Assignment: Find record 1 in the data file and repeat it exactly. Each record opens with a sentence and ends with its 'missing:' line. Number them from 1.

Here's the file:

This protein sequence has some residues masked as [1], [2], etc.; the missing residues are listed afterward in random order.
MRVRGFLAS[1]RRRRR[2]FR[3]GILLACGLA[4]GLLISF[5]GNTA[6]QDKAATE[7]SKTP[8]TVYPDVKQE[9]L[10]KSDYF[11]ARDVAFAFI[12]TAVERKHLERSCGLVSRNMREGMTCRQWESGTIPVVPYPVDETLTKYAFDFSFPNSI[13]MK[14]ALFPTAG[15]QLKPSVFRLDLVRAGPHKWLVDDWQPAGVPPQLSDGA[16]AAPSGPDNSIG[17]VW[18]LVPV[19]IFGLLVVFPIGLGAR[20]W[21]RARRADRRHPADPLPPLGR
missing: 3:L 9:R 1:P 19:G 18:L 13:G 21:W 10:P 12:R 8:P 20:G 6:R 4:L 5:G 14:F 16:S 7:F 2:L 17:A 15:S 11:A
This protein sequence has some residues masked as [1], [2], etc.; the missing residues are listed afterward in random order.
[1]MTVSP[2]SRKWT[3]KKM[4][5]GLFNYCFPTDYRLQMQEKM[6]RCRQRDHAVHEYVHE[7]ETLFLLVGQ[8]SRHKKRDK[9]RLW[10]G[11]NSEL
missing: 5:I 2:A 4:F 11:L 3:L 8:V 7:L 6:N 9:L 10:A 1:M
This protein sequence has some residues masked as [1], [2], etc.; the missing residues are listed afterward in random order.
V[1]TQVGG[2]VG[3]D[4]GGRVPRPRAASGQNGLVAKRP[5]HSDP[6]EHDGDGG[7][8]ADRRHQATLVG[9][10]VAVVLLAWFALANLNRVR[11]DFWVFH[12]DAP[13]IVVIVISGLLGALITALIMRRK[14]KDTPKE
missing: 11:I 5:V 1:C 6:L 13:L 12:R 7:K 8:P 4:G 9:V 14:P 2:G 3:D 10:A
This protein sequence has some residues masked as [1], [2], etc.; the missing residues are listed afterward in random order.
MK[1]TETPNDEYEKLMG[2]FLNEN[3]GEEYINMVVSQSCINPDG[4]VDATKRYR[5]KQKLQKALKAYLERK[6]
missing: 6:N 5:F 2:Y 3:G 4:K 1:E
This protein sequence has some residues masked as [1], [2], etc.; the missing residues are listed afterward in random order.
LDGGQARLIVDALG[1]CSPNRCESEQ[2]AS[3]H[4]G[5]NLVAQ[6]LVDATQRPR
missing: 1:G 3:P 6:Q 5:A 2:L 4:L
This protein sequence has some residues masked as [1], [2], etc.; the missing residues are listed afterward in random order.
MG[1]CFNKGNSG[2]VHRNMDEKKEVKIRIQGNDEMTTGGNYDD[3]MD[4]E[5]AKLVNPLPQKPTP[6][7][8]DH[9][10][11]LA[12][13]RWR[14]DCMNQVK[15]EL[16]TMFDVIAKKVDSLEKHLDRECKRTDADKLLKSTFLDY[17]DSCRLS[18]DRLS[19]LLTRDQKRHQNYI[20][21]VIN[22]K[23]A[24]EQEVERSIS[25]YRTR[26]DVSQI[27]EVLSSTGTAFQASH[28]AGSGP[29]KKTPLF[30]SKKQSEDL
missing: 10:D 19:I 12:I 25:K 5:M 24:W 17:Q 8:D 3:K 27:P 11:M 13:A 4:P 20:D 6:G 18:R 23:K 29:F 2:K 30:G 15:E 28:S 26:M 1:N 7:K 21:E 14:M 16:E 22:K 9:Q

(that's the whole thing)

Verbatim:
This protein sequence has some residues masked as [1], [2], etc.; the missing residues are listed afterward in random order.
MRVRGFLAS[1]RRRRR[2]FR[3]GILLACGLA[4]GLLISF[5]GNTA[6]QDKAATE[7]SKTP[8]TVYPDVKQE[9]L[10]KSDYF[11]ARDVAFAFI[12]TAVERKHLERSCGLVSRNMREGMTCRQWESGTIPVVPYPVDETLTKYAFDFSFPNSI[13]MK[14]ALFPTAG[15]QLKPSVFRLDLVRAGPHKWLVDDWQPAGVPPQLSDGA[16]AAPSGPDNSIG[17]VW[18]LVPV[19]IFGLLVVFPIGLGAR[20]W[21]RARRADRRHPADPLPPLGR
missing: 3:L 9:R 1:P 19:G 18:L 13:G 21:W 10:P 12:R 8:P 20:G 6:R 4:L 5:G 14:F 16:S 7:F 2:L 17:A 15:S 11:A